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Restaurant owner MTY Food Group Inc.'s appetite for acquisitions, strong financial results and increased investor attention have helped send its stock to fresh highs.

Shares of Toronto-based MTY, the company behind brands such as Mr. Sub, Jugo Juice, Timothy’s World Coffee and Thai Express, hit an all-time high of $70.16 on Friday – an increase of about 40 per cent from a year ago.

The highs come despite weakness in the broader markets, which Ryan Modesto, chief executive of the independent firm 5i Research, says is a good sign for the company. “It’s doing something right,” he says. “It’s not a company we’d bet against.”

At its recent highs, Mr. Modesto recommends investors buy into the stock slowly, taking advantage of any pullbacks, and considers it as a longer-term play. “We like the management team. They’ve done a good job of growing the company and made smart acquisitions.”

MTY is being buoyed in part by its Sept. 24 addition to the S&P/TSX Composite Index, which gives it access to a broader set of investors. The stock really started to take off after Oct. 10, when the company reported third-quarter revenue of $91.2-million, which was ahead of analysts’ consensus expectation of $89.2-million and up from $72.4-million for the same quarter a year ago. Net income was $22.3-million, or 88 cents a share, up from $12-million, or 56 cents, a year earlier. Analysts were expecting earnings of 70 cents a share in the latest quarter. Same-store sales growth (SSSG) of 0.1 per cent was a concern for some. In Canada, SSSG was up 1.2 per cent, offset by a 0.3-per-cent drop in the United States and 5.5-per-cent drop in international markets. About 44 per cent of its revenue is in Canada today, 47 per cent in the United States and 9 per cent abroad.

The company said its third-quarter results benefited from a strong performance from some of its recent acquisitions, such as the $248-million purchase of Imvescor Restaurant Group (IRG) that closed earlier this year, as well as cost-control initiatives. IRG came with brands such as Baton Rouge, Pizza Delight and Scores. MTY is an aggressive acquirer of restaurant brands, most recently purchasing sweetFrog Premium Frozen Yogurt for US$35-million.

Mergers and acquisitions that don’t add value is a key risk for the company, analysts say, alongside higher labour costs, a pullback in consumer spending and increased competition.

MTY’s founder and long-time CEO Stanley Ma is set to retire next month and will stay on as chair, while chief financial officer Eric Lefebvre will take the CEO job. Acumen Capital Research analyst Brian Pow recently spoke to Mr. Lefebvre and said in a note that the new CEO “will be focused on restoring organic growth and using free cash flow to fund acquisitions.”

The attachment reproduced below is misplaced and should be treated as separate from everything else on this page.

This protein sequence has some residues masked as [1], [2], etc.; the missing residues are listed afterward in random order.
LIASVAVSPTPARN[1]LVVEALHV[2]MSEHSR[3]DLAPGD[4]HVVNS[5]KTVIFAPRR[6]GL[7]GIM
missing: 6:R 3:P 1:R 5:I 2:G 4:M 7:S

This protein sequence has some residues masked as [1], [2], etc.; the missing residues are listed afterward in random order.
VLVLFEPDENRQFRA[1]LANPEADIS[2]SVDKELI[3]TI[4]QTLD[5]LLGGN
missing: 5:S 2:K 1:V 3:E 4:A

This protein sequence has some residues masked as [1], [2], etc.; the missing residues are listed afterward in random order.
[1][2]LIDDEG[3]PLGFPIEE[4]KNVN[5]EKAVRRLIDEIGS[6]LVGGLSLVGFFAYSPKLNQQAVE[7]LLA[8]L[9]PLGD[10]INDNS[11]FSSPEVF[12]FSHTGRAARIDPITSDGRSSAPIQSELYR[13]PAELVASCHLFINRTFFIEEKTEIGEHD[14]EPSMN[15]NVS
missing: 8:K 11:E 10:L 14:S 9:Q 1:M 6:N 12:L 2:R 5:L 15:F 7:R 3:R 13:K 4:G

Mr. Pow, who has a “buy” on the stock, increased his target price to $70 from $63.50 after the latest earnings release. “MTY beat our estimates and consensus, showed strong recurring revenue streams, demonstrated operational leverage, and benefited from business recovery in Western Canada," he said in a recent note.

National Bank Financial analyst Leon Aghazarian increased his target to $70 from $62 – above the average price target on the Street of $66.17. He said the “significant [earning] beat, continued earnings momentum and sizeable M&A looking increasing likely” were behind his decision to upgrade the stock to “outperform” (similar to buy) from “sector perform” (similar to hold).

“Management has indicated a healthy number of targets as it remains confident that consolidation will occur in the foodservice industry,” Mr. Aghazarian said in his Oct. 10 note.

TD Securities analyst Derek Lessard increased his target to $62 from $58 after the recent earnings, but maintained his “hold” rating, believing the shares are fairly valued.

He expects SSSG to be limited given the increasingly competitive restaurant environment, while “price-sensitive consumers are resisting attempts by restaurants to raise prices.”

“Barring a major acquisition, there is no short-term catalyst on the horizon, in our view, that could push the shares materially higher from here," Mr. Lessard said in a recent note.

Stephen Takacsy, chief investment officer at Montreal-based Lester Asset Management, was an early investor in MTY, buying in the $1-$2 range, and sold out when the stock was trading in the low $30-range in 2014. “We are value investors so this fell out of our wheelhouse,” he says. “Hats off to them, they’ve done a great job. … It’s just an expensive stock now.”

Mr. Takacsy has concerns about the challenges in the restaurant business and difficulties generating positive SSSG to please the market. He recommends investors wait for more evidence of organic growth from existing operations and a dip in the stock price before buying.

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